• Shanghai’s 14th Five-Year Plan – Shanghai’s plan for the 14th five-year period also identifies the integrated circuits industry as a major target for development. It is one of three focus industries (the other two being biomedicine, and artificial intelligence). Under the plan, the Shanghai government will support projects aimed at advanced manufacturing, design, equipment, materials and EDA tools, as well as smart chips and artificial intelligence. The plan calls for the development of an IC industry cluster along the Yangtze River Delta and innovations to the Shanghai free trade zone to support the development of this industry. Like Beijing, independent innovation and a desire to build a comprehensive ecosystem for the industry loom large in Shanghai’s plan.
  • Jiangsu Province’s 14th Five-Year Plan – Home to major Chinese urban centers such as Nanjing, Suzhou, and Wuxi, Jiangsu Province’s 14th Five-Year Plan identifies integrated circuits as a top priority industry chain for development. The plan targets breakthroughs in core technologies and IP, and calls for establishment of provincial-level advanced manufacturing clusters for products such as integrated circuits and displays that can produce over RMB 6 trillion in output value by 2025. The plan also discusses laying the groundwork for future industries including third-generation semiconductors.
  • Zhejiang Province’s 14th Five-Year Plan – Zhejiang Province, home to major cities such as Hangzhou, Ningbo, and Wenzhou, has issued a five-year plan that addresses industry and supply chain risks with a focus on ten industry chains. One of them is the integrated circuit value chain, but several others also touch upon chip-related technologies, including a digital security industry chain and an intelligent computing industry chain. The plan also targets the development of advanced semiconductor materials and seeks to cultivate future industries, such as third-generation semiconductors, brain-inspired chips, and flexible electronics.
  • Hubei Province’s 14th Five-Year Plan – Hubei Province, home to the city of Wuhan, aims in its 14th Five-Year Plan to build “four major national strategic emerging industry clusters,” including one focused on the integrated circuit industry; build “four key bases” including a national memory-chip base; and incorporate innovations in four technological areas into industry: artificial intelligence, big data, the internet of things, and block-chain.

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Companies with business interests affected by Chinese semiconductor policies should carefully monitor these and other local and sector developments as they determine how best to navigate this rapidly evolving terrain, and may consider engaging with Chinese policymakers where necessary to express their needs or share best practices from an industry perspective.

 

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Photo of Ashwin Kaja Ashwin Kaja

Ashwin Kaja is special counsel in the firm’s Beijing office and is a member of the firm’s International Trade, Public Policy, Data Privacy & Cybersecurity, and Anti-Corruption practice groups. He has advised multinational companies, governments, and other clients on a range of matters…

Ashwin Kaja is special counsel in the firm’s Beijing office and is a member of the firm’s International Trade, Public Policy, Data Privacy & Cybersecurity, and Anti-Corruption practice groups. He has advised multinational companies, governments, and other clients on a range of matters related to international trade, public policy and government affairs, data privacy, foreign investment, anti-corruption compliance and investigations, corporate law, real estate, and the globalization of higher education. He also serves as the China and India editor for Covington’s GlobalPolicyWatch.com. Mr. Kaja is also a certified information privacy professional (CIPP/US). Prior to joining the firm, Mr. Kaja was an associate at another major international law firm in Beijing.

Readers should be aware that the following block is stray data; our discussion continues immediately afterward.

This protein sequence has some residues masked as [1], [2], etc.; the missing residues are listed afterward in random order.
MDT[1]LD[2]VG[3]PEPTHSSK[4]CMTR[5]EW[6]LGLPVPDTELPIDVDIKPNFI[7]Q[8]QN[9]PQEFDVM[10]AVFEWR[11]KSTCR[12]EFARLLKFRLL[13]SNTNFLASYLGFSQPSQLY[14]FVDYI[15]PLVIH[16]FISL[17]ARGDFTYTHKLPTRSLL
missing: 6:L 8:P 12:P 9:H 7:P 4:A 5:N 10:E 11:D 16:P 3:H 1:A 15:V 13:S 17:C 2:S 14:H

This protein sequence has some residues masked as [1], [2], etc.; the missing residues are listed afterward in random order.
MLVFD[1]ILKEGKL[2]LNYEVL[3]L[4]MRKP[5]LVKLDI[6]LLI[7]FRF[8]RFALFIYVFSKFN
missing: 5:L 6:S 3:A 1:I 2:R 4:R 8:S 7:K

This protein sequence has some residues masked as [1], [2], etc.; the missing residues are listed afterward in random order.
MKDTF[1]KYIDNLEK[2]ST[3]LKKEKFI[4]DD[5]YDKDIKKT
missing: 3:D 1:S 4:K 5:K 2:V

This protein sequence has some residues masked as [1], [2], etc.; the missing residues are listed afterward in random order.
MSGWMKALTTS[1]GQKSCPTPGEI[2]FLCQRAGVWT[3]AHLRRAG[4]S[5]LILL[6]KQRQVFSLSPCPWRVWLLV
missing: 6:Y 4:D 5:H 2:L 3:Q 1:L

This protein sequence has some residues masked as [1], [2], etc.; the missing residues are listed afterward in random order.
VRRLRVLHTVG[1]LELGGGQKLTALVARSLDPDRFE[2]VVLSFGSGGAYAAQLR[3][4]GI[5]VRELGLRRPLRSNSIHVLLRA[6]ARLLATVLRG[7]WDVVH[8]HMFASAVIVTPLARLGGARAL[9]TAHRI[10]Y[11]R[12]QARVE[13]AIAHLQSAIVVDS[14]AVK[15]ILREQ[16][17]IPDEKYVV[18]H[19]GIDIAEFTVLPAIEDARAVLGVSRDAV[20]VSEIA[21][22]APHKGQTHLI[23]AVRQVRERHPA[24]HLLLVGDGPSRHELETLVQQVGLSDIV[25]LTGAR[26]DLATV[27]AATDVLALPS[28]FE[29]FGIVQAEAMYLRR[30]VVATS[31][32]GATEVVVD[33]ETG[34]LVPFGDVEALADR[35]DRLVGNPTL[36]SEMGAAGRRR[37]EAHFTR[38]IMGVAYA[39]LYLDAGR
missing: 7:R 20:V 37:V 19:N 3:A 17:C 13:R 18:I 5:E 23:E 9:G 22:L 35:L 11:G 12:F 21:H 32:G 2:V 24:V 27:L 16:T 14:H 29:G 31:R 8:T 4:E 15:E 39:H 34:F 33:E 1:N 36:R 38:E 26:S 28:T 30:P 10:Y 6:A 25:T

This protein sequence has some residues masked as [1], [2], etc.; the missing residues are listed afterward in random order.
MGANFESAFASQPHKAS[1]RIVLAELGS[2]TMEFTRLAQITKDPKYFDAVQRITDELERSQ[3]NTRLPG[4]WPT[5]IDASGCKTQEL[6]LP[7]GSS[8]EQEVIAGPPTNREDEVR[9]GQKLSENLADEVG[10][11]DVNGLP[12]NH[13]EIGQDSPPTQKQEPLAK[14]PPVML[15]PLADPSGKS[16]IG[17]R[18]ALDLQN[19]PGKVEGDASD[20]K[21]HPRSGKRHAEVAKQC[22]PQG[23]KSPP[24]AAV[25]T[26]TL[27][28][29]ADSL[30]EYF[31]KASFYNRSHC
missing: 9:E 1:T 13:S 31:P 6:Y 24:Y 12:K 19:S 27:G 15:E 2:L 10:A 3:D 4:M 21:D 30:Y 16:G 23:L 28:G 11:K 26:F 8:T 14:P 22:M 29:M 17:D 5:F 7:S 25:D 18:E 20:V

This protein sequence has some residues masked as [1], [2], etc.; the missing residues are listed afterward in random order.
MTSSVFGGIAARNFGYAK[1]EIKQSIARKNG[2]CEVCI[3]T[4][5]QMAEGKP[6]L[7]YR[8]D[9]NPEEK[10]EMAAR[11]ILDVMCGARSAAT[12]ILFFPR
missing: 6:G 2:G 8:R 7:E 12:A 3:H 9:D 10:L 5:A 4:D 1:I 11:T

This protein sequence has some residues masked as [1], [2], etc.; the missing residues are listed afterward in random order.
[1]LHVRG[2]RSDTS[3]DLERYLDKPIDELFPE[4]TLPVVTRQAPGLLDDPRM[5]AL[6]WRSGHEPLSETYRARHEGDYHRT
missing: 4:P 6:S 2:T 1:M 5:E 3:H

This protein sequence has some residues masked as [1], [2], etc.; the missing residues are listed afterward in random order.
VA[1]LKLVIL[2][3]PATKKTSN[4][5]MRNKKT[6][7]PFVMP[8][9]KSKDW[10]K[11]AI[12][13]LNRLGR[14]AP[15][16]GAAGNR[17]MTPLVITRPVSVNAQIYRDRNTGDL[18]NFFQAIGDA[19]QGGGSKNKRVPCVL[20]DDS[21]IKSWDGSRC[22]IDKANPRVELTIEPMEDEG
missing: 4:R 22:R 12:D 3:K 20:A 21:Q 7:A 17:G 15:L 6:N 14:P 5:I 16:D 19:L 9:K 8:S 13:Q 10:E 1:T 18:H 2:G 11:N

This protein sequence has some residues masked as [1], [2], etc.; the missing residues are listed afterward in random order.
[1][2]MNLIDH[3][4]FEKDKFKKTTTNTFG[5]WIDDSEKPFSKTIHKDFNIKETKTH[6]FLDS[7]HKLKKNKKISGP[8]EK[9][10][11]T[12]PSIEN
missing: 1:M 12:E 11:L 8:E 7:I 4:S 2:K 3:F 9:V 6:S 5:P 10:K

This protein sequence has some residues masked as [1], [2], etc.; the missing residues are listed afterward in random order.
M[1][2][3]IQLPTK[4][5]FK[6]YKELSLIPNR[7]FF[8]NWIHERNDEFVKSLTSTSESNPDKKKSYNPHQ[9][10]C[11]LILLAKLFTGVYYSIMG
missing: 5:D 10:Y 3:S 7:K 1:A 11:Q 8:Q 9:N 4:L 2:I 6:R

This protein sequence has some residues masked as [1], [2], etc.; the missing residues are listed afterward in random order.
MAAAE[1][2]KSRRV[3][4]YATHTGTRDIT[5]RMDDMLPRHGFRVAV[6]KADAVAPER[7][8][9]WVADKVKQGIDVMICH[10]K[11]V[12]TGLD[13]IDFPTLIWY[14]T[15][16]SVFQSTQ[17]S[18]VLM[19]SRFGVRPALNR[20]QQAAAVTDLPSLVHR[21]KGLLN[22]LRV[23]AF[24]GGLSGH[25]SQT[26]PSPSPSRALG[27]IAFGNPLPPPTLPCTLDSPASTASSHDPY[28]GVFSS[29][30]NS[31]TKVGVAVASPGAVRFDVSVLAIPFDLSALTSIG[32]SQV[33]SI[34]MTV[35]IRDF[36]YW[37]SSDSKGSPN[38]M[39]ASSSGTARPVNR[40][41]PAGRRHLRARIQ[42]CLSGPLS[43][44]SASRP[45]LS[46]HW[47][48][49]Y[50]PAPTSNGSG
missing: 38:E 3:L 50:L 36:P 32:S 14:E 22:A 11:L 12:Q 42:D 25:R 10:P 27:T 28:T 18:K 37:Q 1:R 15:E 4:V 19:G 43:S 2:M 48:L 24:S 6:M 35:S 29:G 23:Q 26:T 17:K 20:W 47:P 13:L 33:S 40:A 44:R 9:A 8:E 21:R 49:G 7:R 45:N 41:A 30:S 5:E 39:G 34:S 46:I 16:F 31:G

Photo of Sean Stein Sean Stein

Sean Stein is a senior advisor in Covington’s Public Policy Practice Group. Prior to joining Covington, Mr. Stein served as the U.S. Consul General in Shanghai. He has over twenty years of diplomatic experience in Asia and has served in leadership positions in…

Sean Stein is a senior advisor in Covington’s Public Policy Practice Group. Prior to joining Covington, Mr. Stein served as the U.S. Consul General in Shanghai. He has over twenty years of diplomatic experience in Asia and has served in leadership positions in China, Washington, and the region. His insights informed policy making at the highest levels in Washington and he assisted dozens of U.S., Chinese, and international firms to develop strategies, manage risk, and identify opportunities for growth in response to the changing U.S.-China relationship.

Mr. Stein, a non-lawyer, is a key resource to businesses on issues related to political risk, public affairs, problem solving, and communications. He regularly assists companies facing acute or long-term issues to resolve them, often through discussions with U.S. and Chinese government officials. He is well placed to provide strategic advice to U.S. and international clients on issues relating to securing market access and protecting investments in China, assessing risk, navigating trade controls, sanctions, and supply chain restrictions, and resolving disputes and regulatory investigations.

Mr. Stein is available to brief clients on developments in within China and China’s relations with other countries and regions.